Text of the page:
His elder sister eventually brought him to Butare from his native village of Taba, about 30 kilometres away. He now works for a 29-year-old single woman, taking care of her, her son and her 22-year-old roommate.

The woman herself earns Frw 80,000 (about US$ 148) a month, working as both a bank cashier. She leaves the house at eight each in the morning and comes back at ten o’clock each every day.

Ngabire sleeps on a mattress that he lays on the floor every night beside the larger mattress shared by his employer and her roommate. When he wakes up in the morning, Ngabire rolls his mattress and puts it in the corner of the room.

He immediately starts work after washing his face. He makes his employer’s bed, does the dishes, mops the house and starts cooking.

The vividly inexperienced boy is involved in a complex cooking process. As he fries cabbages in a black ironed frying pan on clay stove outside the house, he looked excited about the meal he is preparing.

“I think the food will be delicious. When it is not tasty they don’t eat it happily and they insult me”, he said.

Part of Ngabire’s job today is to look after his employer’s five-year-old-boy. He feeds him in the morning, takes him to a nursery school and then cares for the child at the end of the day.

Like other people who use child labour, Ngabire’s boss says she prefers to hire children because they will perform chores that adults will not do, with respect and at a low price.

“You choose depending on who can do whatever job you want to be done. People with more than 20 years old always have their problems”, says Ngabire’s boss. In developed countries, nobody talks about underage labour because they have laws that protect children.

In the developing world however, the trend is different and everybody claims to be able employ a house help but this is not employing, but exploiting. The underage labourer has no capacity to bargain for a better pay.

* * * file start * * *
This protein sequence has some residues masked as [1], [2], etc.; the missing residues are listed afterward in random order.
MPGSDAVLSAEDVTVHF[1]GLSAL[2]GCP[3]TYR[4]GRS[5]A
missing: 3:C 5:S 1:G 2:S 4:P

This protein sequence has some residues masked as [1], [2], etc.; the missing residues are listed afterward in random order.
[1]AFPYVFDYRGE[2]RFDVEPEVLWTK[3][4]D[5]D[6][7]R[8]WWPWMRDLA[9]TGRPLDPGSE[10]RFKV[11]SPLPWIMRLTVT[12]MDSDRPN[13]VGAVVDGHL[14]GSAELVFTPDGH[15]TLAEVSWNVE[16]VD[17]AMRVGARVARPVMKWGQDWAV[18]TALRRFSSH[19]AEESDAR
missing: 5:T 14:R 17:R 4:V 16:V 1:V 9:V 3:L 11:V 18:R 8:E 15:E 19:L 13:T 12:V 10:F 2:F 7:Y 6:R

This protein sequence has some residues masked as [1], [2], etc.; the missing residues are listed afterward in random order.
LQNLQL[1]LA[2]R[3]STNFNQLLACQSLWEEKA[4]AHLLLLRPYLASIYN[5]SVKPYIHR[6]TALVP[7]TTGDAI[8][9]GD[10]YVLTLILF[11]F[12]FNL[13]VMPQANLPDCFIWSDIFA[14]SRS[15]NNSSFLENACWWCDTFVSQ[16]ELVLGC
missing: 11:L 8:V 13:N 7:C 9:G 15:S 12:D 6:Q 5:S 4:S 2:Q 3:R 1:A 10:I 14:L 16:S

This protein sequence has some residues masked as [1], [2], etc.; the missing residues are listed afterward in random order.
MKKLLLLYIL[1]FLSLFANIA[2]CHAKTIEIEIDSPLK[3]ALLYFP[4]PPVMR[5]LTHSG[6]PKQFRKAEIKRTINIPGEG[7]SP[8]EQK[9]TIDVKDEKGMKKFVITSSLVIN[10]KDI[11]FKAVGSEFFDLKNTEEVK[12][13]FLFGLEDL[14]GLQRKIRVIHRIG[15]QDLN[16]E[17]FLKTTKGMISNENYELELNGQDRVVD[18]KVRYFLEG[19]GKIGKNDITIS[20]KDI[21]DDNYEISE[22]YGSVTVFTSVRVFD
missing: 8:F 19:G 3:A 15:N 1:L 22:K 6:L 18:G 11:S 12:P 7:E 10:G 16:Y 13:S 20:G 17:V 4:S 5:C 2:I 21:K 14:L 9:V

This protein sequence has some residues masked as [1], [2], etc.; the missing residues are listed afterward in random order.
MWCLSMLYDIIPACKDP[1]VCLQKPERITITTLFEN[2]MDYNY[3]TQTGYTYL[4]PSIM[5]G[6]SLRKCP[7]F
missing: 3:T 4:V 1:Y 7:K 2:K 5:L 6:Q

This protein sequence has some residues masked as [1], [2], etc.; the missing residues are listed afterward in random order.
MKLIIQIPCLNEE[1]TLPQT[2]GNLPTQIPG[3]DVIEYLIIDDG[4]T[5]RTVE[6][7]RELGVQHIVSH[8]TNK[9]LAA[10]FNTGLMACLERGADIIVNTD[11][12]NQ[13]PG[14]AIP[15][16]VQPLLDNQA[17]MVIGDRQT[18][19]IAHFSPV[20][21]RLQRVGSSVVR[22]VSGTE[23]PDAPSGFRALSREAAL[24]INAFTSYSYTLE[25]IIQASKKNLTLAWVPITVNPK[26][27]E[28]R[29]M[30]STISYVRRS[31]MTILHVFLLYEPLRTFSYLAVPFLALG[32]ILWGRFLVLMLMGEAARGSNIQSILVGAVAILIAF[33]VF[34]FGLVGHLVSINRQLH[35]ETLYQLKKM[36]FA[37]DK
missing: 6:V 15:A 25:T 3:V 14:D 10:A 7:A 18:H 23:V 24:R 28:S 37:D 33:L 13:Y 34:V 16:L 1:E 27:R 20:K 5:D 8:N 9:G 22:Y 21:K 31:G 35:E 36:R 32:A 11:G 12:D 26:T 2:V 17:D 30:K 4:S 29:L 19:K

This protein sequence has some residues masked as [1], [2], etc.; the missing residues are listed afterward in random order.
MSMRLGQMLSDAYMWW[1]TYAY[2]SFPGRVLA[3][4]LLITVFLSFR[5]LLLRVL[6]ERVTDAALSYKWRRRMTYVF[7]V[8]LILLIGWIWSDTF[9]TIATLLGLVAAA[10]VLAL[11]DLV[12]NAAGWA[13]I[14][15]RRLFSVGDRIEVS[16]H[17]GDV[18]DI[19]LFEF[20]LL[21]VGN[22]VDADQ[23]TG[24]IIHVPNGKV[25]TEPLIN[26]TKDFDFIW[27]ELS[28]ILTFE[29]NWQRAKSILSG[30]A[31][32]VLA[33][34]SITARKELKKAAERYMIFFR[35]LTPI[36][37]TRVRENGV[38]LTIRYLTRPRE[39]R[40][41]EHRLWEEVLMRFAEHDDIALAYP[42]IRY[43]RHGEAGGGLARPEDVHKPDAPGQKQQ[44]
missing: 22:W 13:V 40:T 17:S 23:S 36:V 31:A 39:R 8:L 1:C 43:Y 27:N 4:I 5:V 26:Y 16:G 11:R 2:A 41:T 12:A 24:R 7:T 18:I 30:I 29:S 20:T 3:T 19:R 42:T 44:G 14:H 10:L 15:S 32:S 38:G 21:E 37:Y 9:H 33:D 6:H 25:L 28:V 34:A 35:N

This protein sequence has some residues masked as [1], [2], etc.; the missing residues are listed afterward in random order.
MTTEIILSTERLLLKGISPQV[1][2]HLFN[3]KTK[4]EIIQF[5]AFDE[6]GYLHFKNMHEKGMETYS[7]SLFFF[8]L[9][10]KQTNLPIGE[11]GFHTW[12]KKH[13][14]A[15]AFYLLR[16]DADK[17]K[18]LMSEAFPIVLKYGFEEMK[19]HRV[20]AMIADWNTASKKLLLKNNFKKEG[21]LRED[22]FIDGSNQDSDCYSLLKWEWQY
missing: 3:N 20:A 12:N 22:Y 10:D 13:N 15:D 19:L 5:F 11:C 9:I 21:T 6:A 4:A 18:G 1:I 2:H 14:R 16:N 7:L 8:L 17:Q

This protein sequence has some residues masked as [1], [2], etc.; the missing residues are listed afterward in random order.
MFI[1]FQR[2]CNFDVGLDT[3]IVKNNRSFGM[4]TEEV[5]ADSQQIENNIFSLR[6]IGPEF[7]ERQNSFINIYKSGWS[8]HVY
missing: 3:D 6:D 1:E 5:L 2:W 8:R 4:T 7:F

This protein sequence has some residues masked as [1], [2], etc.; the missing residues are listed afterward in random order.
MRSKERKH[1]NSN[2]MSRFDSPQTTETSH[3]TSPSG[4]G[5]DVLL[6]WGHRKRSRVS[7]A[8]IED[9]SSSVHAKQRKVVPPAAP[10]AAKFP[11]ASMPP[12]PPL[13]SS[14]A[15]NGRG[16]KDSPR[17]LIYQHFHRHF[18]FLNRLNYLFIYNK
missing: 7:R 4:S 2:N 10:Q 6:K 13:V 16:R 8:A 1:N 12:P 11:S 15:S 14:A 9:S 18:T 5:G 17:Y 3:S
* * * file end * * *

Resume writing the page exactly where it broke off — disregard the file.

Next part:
It is wrong to use the pretext that the child who is in your home is taken as your children, yet they get very different attention, as yours go to school and he or she stays toiling at home.

Despite his many responsibilities, Ngabire is only paid Frw2500 (about US$ 4.50) a month. His employer justifies the low wages by arguing that he has become like one of her children.

“I don’t consider him like an employee as such. He doesn’t do anything that I value except helping me with the kid and I can’t afford two maids”, claims the boss.

Because hundreds of thousands of Rwandan children continue to live a hard life as labourers, a national survey on the issue is being conducted by the national statistics board (NISR) in collaboration with other key players on children’s rights such as UNICEF, World Vision’s KURET(Kenya Uganda Rwanda Ethiopia Together) project, and some trade unions in the country.

The Ministry of Labour (MIFOTRA) is also in the process of formulating a national child labour policy with support from other partners including the KURET Project.

Nevertheless, as the government struggles to come up with a practical policy to effectively protect children against exploitation, a solution will only be possible if people become aware of the challenges facing children like Ngabire and Harerimana.

Contact: kwirwa@yahoo.fr